Question: Difference between Allele frequency spectrum and Joint allele frequency spectrum
gravatar for beausoleilmo
4 weeks ago by
McGill University
beausoleilmo190 wrote:

From what I understood, allele frequency spectrum is everything that concerns the frequency of all of the alleles studied in a population. It can be estimated with Tajima's D, theta, etc.

But how is it different from the joint allele frequency spectrum?

ADD COMMENTlink modified 4 weeks ago by Alice230 • written 4 weeks ago by beausoleilmo190
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4 weeks ago by
Alice230 wrote:

Joint allele frequency spectrum is allele frequency distribution calculated between two\three populations. Imagine a 2D plot, where on x axis is AFS of population 1 and on y axis is AFS in population 2. For example, you can plot derived allele counts in Yoruba versus Central European population. Let's say, you count allele A x times in Yoruba and y times in Central Europe, then you plot it on 2D space. For three populations it will be a 3D plot. Upscaling this to a higher number of populations is computationally very hard. Joint AFS is informative about migrations and other parameters, because changes in jAFS will reflect changes in demography.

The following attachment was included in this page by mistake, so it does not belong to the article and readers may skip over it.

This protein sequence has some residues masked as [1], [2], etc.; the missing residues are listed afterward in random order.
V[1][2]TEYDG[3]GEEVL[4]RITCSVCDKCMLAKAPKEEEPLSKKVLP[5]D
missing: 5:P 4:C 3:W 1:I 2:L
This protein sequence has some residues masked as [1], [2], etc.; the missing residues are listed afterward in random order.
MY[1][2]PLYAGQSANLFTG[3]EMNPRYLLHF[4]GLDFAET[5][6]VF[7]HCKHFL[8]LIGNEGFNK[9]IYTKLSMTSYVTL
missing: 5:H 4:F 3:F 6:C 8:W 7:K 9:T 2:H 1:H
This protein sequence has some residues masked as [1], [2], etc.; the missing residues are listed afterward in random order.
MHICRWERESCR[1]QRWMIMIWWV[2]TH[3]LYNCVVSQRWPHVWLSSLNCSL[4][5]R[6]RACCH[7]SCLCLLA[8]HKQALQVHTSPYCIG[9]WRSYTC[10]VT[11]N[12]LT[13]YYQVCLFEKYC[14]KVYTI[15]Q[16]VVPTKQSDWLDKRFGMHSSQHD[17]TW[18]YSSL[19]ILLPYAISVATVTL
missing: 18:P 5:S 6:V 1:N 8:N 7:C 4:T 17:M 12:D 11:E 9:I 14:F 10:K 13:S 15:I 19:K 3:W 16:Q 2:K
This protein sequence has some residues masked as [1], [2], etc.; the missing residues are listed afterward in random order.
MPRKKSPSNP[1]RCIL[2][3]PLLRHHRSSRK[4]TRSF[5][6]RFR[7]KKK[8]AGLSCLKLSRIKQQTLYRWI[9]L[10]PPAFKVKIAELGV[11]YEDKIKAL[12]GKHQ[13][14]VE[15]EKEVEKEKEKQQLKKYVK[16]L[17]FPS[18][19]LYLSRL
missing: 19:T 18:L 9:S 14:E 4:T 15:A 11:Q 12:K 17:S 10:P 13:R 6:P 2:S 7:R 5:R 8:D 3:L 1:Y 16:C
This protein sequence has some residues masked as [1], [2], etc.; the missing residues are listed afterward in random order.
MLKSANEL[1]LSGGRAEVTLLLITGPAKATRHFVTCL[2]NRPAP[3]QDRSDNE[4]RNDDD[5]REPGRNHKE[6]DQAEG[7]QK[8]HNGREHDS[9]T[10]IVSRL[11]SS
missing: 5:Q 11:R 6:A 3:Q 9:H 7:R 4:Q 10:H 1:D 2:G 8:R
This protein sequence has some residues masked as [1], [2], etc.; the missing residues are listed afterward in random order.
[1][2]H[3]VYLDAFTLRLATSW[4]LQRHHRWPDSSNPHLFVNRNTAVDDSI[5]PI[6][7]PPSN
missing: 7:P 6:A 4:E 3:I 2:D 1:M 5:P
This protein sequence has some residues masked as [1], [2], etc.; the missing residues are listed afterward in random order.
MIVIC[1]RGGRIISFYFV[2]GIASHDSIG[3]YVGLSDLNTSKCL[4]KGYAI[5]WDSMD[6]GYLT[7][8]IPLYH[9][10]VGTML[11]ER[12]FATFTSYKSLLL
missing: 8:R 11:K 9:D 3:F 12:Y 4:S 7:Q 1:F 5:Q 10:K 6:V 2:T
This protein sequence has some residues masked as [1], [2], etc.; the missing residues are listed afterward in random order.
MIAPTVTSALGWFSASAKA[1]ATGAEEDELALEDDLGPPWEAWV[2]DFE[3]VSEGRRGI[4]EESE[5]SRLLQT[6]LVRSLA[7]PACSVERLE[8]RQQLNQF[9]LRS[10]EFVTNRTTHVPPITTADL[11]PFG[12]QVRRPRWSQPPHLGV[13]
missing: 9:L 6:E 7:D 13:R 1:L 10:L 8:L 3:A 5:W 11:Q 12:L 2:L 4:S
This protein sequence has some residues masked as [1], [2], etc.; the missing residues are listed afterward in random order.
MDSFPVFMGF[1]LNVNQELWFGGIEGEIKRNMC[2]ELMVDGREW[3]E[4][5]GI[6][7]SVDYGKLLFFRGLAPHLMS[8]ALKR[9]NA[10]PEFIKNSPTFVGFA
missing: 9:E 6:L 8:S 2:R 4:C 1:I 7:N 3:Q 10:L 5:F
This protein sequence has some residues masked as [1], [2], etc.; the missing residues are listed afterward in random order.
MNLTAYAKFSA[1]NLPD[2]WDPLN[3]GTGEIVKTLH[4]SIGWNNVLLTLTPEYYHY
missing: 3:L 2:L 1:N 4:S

Take a look at this paper by Gutenkunst et al

ADD COMMENTlink written 4 weeks ago by Alice230

Cool! That's great! But if I read the axis on the graph, it's from 0 to 20 which makes 21 comparisons.

we projected the data down to 20 sampled chromosomes per population

Where is the 21th comparison coming from? Also, is JAFS only on chromosomes or it can be on SNPs?

In addition if you have 2 populations, it's actually a 3D graphs (the elevation is the colour). Also, usually, the colour is the number of SNPs between two chromosomes. Can it be something else?

ADD REPLYlink modified 4 weeks ago • written 4 weeks ago by beausoleilmo190

My explanation is very simplified, I just made it to be intuitive. Furthermore, I guess these numbers may be log-transformed for plotting, and I don't remember exactly what they did for these figures. AFS is estimated from allele counts, i.e. how many times you see a SNP in a population. 20 chromosomes means there were 20 haplotypes, which can mean, for example, 10 imaginary individuals with a pair of chromosomes in each. I suggest reading this paper, it goes into details about allele counts, AFS and related concepts

ADD REPLYlink written 4 weeks ago by Alice230
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